3. I have zero suggestions for your yard but it does seem like it would be prudent to just wait until the weather is a bit more cooperative. It is so difficult to wait when it does not look like you want it to look. But your neighbors understand and in time it will be back to the nice green lawn you once had. Glad you got the water issue fixed.

  4. All good points, count the blessings. Re establishing grass is a natural process, my guess is that when the rain finally comes you will see grass before you decide what you will do.

  5. Oh, Audrey! I am so sorry! I have some flower seeds I could send you, but that won’t help much. Anytime you need an ear, you are always welcome to contact me, Sweet Lady. My heart goes out to you and Randy. ❤

  6. Sandra Says:

    Yup, looks pretty much like our property 2017 and May, 2021 when Xcel first replaced our gas lines, this year was the electric lines. We are not “square”, your lawn looks about the size of the area back of my place. Both times they used this product. Don’t know where it’s available commercially, but works slick for irregular spaces, germinates fast, the netting does bio away – well, mostly. We had people walking on it and the lawn service caught the edges a bit. They started with what your lawn looks like, put down a layer of rich, black dirt, seeded generously, laid the mat. I have many pictures, but the little one on their web page looks like what happens with the mat as seed germinates. If you want pics, send me an email, I can definitely supply. It was the same contractor, PCS that’s an arm of Q3, the same team lead, he kidded me about taking progress and info pictures. Your being able to get it commercially would be key, there must be similar products on the market. You’ll figure it out, your older house will never look so good! Glad about the hydrangea! https://www.profileevs.com/products/rolled-products/vegetative-establishment-blankets/futerra-environet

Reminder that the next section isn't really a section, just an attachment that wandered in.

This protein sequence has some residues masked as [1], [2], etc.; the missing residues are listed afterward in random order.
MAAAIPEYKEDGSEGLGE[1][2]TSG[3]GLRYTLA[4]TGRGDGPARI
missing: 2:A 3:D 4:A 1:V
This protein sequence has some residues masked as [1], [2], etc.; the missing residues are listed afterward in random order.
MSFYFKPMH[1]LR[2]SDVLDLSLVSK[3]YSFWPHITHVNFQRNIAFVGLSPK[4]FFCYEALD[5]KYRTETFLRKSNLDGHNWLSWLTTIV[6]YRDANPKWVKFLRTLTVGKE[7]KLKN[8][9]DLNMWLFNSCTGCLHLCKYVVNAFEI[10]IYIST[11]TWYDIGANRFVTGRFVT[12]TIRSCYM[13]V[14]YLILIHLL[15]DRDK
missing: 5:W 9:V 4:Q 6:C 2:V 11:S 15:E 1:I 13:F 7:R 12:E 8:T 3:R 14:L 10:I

Yes, that is a big mess! I think you are wise to put off seeding grass until later summer/early fall. Or you could also do what is called dormant seeding which is very late fall. The seed is put down and worked lightly in so it has contact with the dirt. It then germinates in early spring. You could go to the University of Minnesota’s Yard and Garden website where there is a lot of information on seeding grass, options, pros and cons etc. In the meantime, you could be working on the quality of the soil. The work probably kicked up some clay, got compacted and needs work. Does Faribault have free compost available? That is something you could check out to help the quality of the soil. You could also check with a Master Gardener in the area. I’m not sure if Rice County MGs make garden calls, but if so, they might be able to come and advise you on the condition of the soil and yard. They may not be able to come until after July 1 as they are restricted on in person work until then. Hope this helps.

    • Colleen, I appreciate the time you took to share your suggestions because these are not things I thought of in determining what to do with our yard. Yes, the excavating kicked up some clay (I’m used to the rich black soil of sw MN) and compacted the ground. We need to do something to loosen and improve the soil. Faribault does have a compost pile; that’s a good suggestion. Contacting a Master Gardener is also a good idea. Thank you so much for those helpful ideas. We definitely won’t plant grass or place sod for quite awhile.